Students take control of energy sustainability with alternative energy symposium
With the energy crunch of the last few years, most experts agree that renewable resources are the industry’s long-term future.
But creating cost-effective solutions isn’t as simple as installing a solar panel or wind turbine. Proponents face many technological challenges – from determining the optimal speed of a wind turbine to connecting alternative energy to the power grid.
A group of University of Illinois at Urbana-Champaign students has organized a symposium for industry and academia to tackle some of these problems. The Symposium on Control & Modeling of Alternative Energy Systems will be held April 2-3 at the University of Illinois’ Coordinated Science Laboratory.
“I think we’re all personally passionate about this topic and see this as a great way for us to use our engineering skills to help address these problems,” said Neera Jain, a Ph.D. student in mechanical science and engineering.
Speakers will discuss how to: • generate more power from renewable and alternative energy sources; • efficiently store and transport energy over long distances; • improve energy consumption by designing efficient motors, engines and buildings.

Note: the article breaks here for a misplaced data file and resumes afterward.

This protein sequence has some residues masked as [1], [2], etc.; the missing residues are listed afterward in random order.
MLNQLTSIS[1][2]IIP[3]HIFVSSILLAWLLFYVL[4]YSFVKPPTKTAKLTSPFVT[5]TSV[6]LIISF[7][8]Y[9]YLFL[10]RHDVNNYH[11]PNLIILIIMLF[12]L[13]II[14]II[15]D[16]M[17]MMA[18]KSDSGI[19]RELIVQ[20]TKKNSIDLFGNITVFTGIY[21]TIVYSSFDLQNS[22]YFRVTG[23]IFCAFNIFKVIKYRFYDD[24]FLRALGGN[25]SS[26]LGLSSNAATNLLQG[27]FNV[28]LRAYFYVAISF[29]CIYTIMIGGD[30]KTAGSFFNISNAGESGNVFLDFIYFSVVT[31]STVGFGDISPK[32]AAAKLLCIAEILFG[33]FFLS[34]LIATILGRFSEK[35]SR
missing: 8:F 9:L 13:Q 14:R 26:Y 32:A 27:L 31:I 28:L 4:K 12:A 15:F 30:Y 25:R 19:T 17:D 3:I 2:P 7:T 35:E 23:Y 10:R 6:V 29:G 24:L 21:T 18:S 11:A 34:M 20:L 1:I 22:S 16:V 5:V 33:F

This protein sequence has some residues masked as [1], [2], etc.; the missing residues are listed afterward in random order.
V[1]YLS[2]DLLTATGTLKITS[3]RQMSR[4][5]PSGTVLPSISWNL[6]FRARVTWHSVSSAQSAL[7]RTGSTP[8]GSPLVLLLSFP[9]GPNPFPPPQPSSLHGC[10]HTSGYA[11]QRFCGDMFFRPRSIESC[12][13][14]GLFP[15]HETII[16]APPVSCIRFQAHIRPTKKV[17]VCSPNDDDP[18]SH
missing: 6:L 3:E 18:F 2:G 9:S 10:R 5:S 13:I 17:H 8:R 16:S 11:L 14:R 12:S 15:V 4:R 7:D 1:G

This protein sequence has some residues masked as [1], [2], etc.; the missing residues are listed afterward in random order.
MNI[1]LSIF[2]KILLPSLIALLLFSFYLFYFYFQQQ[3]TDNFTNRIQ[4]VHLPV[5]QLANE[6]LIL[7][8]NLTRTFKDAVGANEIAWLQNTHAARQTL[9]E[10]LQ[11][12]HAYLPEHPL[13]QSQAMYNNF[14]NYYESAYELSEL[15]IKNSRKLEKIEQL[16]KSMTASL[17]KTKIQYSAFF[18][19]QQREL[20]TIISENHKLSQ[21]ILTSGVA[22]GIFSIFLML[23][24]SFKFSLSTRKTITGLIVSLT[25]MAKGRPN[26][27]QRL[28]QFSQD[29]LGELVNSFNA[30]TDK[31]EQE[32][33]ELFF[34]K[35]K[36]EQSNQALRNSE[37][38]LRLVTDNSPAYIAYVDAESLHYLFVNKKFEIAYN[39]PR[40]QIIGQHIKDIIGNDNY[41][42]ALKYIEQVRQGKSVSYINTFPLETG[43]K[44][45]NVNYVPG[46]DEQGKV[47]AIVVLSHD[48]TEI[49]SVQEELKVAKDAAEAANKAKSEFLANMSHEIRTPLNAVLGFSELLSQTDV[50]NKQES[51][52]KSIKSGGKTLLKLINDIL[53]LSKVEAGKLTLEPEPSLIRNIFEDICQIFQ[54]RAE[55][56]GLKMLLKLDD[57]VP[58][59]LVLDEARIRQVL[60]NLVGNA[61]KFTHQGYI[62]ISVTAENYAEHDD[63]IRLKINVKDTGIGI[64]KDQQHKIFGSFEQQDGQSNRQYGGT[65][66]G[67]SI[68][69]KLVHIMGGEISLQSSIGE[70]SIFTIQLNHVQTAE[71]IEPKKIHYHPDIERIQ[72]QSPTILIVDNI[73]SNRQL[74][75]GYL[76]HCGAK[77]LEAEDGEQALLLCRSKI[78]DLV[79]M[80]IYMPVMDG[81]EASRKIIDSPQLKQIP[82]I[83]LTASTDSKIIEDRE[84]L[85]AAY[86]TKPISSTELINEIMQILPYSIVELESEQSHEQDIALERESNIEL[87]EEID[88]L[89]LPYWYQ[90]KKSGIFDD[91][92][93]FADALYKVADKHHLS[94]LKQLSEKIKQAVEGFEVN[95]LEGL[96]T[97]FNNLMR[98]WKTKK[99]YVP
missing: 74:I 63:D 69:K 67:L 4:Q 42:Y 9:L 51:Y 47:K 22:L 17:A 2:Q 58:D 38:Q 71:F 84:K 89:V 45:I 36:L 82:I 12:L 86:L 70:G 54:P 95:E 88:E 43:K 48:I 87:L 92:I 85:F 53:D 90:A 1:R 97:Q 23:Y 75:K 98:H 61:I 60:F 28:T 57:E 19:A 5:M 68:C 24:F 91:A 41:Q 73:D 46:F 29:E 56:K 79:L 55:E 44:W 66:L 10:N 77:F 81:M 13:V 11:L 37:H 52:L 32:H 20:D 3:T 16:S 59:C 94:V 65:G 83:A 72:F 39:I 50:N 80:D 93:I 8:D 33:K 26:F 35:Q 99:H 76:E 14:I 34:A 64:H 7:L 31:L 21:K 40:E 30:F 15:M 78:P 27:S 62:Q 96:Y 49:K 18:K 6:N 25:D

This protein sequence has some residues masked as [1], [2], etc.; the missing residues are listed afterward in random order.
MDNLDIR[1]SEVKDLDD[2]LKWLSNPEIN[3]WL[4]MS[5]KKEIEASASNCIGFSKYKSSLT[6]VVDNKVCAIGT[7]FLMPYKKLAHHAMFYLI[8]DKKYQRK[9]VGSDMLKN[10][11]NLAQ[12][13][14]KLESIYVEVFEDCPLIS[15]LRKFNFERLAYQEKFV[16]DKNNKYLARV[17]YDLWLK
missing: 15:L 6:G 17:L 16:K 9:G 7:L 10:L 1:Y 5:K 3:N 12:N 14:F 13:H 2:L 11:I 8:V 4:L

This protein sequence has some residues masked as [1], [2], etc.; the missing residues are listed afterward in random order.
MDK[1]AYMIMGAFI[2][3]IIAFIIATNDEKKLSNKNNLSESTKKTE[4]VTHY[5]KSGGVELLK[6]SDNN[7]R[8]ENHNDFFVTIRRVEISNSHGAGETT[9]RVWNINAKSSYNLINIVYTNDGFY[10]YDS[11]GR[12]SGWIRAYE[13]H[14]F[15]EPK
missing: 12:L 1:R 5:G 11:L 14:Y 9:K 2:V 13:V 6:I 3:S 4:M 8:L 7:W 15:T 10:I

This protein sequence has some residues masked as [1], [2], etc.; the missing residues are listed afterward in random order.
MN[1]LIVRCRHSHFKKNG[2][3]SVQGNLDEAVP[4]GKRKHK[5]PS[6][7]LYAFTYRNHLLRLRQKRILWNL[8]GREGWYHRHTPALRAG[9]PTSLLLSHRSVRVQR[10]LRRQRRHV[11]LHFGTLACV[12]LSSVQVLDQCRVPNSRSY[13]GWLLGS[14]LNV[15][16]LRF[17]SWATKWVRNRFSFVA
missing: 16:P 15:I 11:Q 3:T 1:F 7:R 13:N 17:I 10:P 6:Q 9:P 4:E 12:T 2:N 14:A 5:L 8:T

The conference will focus on challenges in control, a branch of engineering that looks at how systems behave.
“Even when you don’t know some crucial parameters, the algorithm still works for the most relevant cases,” she said.
With wind energy, for example, it is important that the turbine’s blades rotate at a certain speed. If the blades rotate too quickly, the mechanical structure can be damaged; if they rotate too slowly, they may not produce enough power. Control theory allows engineers to determine appropriate inputs, such as the angle of the blades, in order to obtain optimal productivity.
“We’re not designing things in an isolated way anymore,” said Shreyas Sundaram, a Ph.D. student in electrical and computer engineering. “We not only have to consider how to build an efficient wind turbine, but how to hook it into the power grid, which hooks up to your house and car. Everything’s connected.”
The symposium will deal with such topics as green buildings, renewable grid integration, smart power grids, wind kites and much more.
Other organizers include Yoav Sharon, a Ph.D. student in electrical and computer engineering; Kira Barton, a Ph.D student in mechanical science and engineering; and Silvia Mastellone, an Illinois graduate in industrial and enterprise systems engineering now working at Switzerland-based ABB Corporate Research.
“Our lives are so dependent on energy,” Mastellone said. “It’s exciting for me to be able to focus my ideas and my efforts on something I believe will be a gift to our future.”